THE RED ZONE: A Love Story by Chloe Caldwell is an amazing memoir! Chloe shares her experiences with her period, PMS and PMDD and how they affect her relationships. It was great to read about someone openly discussing their period and things like blood clots, going on prescription medication, and how her cycle affected her moods. I especially liked the section sharing stories of people’s first periods. It made me reminisce about getting my first period and how it changes as we age. It was touchi THE RED ZONE: A Love Story by Chloe Caldwell is an amazing memoir! Chloe shares her experiences with her period, PMS and PMDD and how they affect her relationships. It was great to read about someone openly discussing their period and things like blood clots, going on prescription medication, and how her cycle affected her moods. I especially liked the section sharing stories of people’s first periods. It made me reminisce about getting my first period and how it changes as we age. It was touching to read about Chloe’s relationship with her partner and how her new found love was so impactful in her life. I liked the humour and ease in this writing. It really felt like a friend was just chatting to you about her life and family. A really enjoyable read and I found myself super engaged in this book! I loved it! . Thank you to Soft Skull Press for my gifted review copy!

  2. 4 out of 5

    Alanna Why

    For a book about periods, this was a really breezy read. I couldn't put it down. Felt like chatting with a friend. Lovely book! For a book about periods, this was a really breezy read. I couldn't put it down. Felt like chatting with a friend. Lovely book!

  3. 5 out of 5

    Chelsea Martin

    Finally (finally!) someone wrote a book about struggling to understand your body and your heart and finding the answers on the internet. This book is moving, funny, and impossible to put down. Caldwell reveals the messiness of life in a way few writers can pull off.

  4. 4 out of 5

    Laura Lee

    In reading this, I expected to learn more about PMDD but found that the mood disorder for which this book is titled is more of a framework she uses to discuss the nuance of family (bio and chosen). PMDD symptoms being most triggered by interpersonal issues, it makes sense that Caldwell writes about her experience insofar as it relates to the people she cares about the most. Although I was expecting to learn more about PMDD, I was surprised (and delighted) to find I was perhaps reading a menstrua In reading this, I expected to learn more about PMDD but found that the mood disorder for which this book is titled is more of a framework she uses to discuss the nuance of family (bio and chosen). PMDD symptoms being most triggered by interpersonal issues, it makes sense that Caldwell writes about her experience insofar as it relates to the people she cares about the most. Although I was expecting to learn more about PMDD, I was surprised (and delighted) to find I was perhaps reading a menstrual version of Bluets by Maggie Nelson. I love Caldwell's writing style and I am continually awed by how much in common I have with her. I'll keep reading.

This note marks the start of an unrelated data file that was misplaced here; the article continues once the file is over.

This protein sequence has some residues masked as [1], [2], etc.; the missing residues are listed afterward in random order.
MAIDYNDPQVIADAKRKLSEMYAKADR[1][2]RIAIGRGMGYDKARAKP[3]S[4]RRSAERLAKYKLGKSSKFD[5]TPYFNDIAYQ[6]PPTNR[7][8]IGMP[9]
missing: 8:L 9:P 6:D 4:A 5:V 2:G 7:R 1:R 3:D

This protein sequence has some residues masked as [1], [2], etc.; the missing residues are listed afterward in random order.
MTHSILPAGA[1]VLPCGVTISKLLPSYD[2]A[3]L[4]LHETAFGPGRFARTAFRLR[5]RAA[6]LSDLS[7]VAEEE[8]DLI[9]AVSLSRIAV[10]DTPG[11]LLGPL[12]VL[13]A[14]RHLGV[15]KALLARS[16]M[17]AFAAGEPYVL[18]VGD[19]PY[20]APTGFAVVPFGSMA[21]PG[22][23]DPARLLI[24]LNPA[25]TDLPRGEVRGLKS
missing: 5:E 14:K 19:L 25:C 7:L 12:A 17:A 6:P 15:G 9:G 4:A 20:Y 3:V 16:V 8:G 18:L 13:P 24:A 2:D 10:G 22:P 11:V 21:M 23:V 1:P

5. 4 out of 5

    Mia

    MY GOD SHE’S DONE IT AGAIN

  6. 4 out of 5

    Abbey

    i feel like i have been waiting for a book like this since i started getting a period.

  7. 5 out of 5

    Emily Carlin

    won’t be eagerly pressing this into people’s hands the way i did with Women circa 2015. that being said, really enjoyed / learned a lot / glad this exists. if i have a daughter i’ll give this to her. final comment: love to read a book that engages w the experience of starting one’s search for Truth on reddit.com.

  8. 4 out of 5

    Katie

    I will read anything Chloe Caldwell publishes. Her writing is witty, clever, informative, & nuanced. This book takes a subject that isn't frequently talked about and makes it seem like it's the most prevalent thing in the world. Combining personal experience, factual tidbits, and other people's personal experiences, it gives the reader such a nuanced view of what it can mean to suffer from PMDD. It leaves you with something to think about, leaves you wanting to research and reflect on your own l I will read anything Chloe Caldwell publishes. Her writing is witty, clever, informative, & nuanced. This book takes a subject that isn't frequently talked about and makes it seem like it's the most prevalent thing in the world. Combining personal experience, factual tidbits, and other people's personal experiences, it gives the reader such a nuanced view of what it can mean to suffer from PMDD. It leaves you with something to think about, leaves you wanting to research and reflect on your own life. Even as someone who doesn't suffer from PMDD or other menstruation disorders, the book is relatable. I think anyone can love this book, whether you menstruate or not. It's not just a book about periods and PMDD but a personal account of what it means to deal with health problems, form relationships, and learn about your body. And it's definitely engaging.